I have been lucky to travel around The Philippines first before I embarked on an overseas career. This gave me the chance to confirm what everyone has been saying about the Philippines.
That it is a beautiful country rich in natural resources and home to citizens whose hospitality is oftentimes considered to be a fault. I’ve practically toured the whole island of Luzon, from Aparri in the North, down to Mindoro and Bicol in the South. In the Visayas, I’ve visited Cebu, Leyte, Iloilo and Bacolod. In Mindanao, I’ve scoured the cities of Davao, Cotabato, Cagayan de Oro, and General Santos, and have been to Marawi and Butuan. I believe those are good samples of the best of my country’s 7,100 islands.
Not everything was fun and happy, though. In some of my travels, I’ve encountered dangers, felt rage, loneliness, and embarrassments. But looking back, they have all been part of the whole adventure, and have added strong hues to this colorful multi-dimensional prism of experiences. On my first trip to South Cotabato, I remember praying for my dear life when our 50-seater Fokker airplane experienced an engine trouble right in the middle of a typhoon. Imagine how horrified I was when during the strong air turbulence, the flight attendants started to distribute life vests to everyone in anticipation of a water landing. When I saw their nervous faces, I immediately felt that surprising tedium of a nightmare. It was a moment of helplessness and resignation and I sat there in terror and totally surrendered my fate to God.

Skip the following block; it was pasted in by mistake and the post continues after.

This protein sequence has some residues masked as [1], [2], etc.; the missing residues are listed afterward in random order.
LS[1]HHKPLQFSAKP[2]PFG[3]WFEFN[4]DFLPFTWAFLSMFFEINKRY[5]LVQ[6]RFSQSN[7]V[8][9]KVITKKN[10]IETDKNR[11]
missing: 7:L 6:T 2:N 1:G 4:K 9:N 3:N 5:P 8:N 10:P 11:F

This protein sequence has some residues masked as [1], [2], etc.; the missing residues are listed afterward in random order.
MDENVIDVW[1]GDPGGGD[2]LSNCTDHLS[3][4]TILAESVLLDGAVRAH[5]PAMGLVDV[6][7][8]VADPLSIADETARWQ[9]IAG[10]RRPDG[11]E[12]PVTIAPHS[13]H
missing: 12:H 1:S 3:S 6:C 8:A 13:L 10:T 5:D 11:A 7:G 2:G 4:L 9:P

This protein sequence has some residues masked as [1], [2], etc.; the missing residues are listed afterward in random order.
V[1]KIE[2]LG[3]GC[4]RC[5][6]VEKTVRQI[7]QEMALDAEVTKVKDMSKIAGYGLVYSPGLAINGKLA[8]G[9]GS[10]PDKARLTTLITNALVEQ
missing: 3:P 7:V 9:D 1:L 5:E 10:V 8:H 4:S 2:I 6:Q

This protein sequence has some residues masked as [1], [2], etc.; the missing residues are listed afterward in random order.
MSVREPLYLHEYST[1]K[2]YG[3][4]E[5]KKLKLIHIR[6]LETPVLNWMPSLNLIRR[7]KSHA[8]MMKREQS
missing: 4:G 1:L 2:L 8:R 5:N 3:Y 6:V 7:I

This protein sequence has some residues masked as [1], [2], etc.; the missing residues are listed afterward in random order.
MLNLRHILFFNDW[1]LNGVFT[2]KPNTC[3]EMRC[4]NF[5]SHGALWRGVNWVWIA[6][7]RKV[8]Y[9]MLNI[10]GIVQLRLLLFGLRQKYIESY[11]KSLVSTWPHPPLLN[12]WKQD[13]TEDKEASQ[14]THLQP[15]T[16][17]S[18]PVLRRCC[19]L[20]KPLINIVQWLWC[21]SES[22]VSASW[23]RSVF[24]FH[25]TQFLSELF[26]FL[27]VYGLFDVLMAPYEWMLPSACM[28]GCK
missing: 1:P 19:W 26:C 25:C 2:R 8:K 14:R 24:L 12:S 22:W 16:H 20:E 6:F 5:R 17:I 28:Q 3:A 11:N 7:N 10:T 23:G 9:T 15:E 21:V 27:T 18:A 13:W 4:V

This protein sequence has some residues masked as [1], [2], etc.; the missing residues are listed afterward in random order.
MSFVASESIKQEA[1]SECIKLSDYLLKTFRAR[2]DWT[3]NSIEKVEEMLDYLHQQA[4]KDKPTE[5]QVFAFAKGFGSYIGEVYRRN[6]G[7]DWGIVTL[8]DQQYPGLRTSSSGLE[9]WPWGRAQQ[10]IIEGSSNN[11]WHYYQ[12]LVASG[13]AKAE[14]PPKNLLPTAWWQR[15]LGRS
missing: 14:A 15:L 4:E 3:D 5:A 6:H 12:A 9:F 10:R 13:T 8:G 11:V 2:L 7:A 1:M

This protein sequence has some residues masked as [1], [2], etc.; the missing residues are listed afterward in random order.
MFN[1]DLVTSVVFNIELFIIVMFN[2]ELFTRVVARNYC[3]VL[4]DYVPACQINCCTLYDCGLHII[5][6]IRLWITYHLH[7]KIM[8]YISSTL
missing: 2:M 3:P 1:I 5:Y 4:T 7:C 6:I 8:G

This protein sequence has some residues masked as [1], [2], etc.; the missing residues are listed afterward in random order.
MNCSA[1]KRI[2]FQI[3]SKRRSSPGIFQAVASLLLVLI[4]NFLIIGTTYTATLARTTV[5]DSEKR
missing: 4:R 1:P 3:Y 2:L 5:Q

In Marawi City, where I gave lectures on video production at the Mindanao State University, my legs literally wobbled in frozen fright when we drove through a Muslim rebel-infested area, where minutes earlier, a military encounter transpired. I also experienced dealing and negotiating with the notorious syndicated fixers in Manila’s domestic airport, just to be able to get a seat for a flight to Butuan. I was double-crossed when I found out that the flight was cancelled long after I paid the grease money for my ticket, and the bad guys just disappeared instantly.
I’ve wined and dined in some of the best hotels, but have also eaten uncooked root crops and salt with farmers inside a shanty made of cardboard boxes. I have taken luxurious baths in Jacuzzis full of herbs, aromatic oils, and flowers and had also survived being in a remote island for three days with practically no toilets and beds. In Cebu, I was once given a red carpet treatment and on a writing assignment which got me face to face with the world famous seaweed Taipan, Benson U. Dakay. Weeks after that, I found myself riding a carabao in the rocky mountains of Bukidnon to interview peasants for a story I was doing on barriers to rural entrepreneurship. I relished all the perks of my travels, but have also learned to endure and live with its intrinsic inconveniences and discomforts.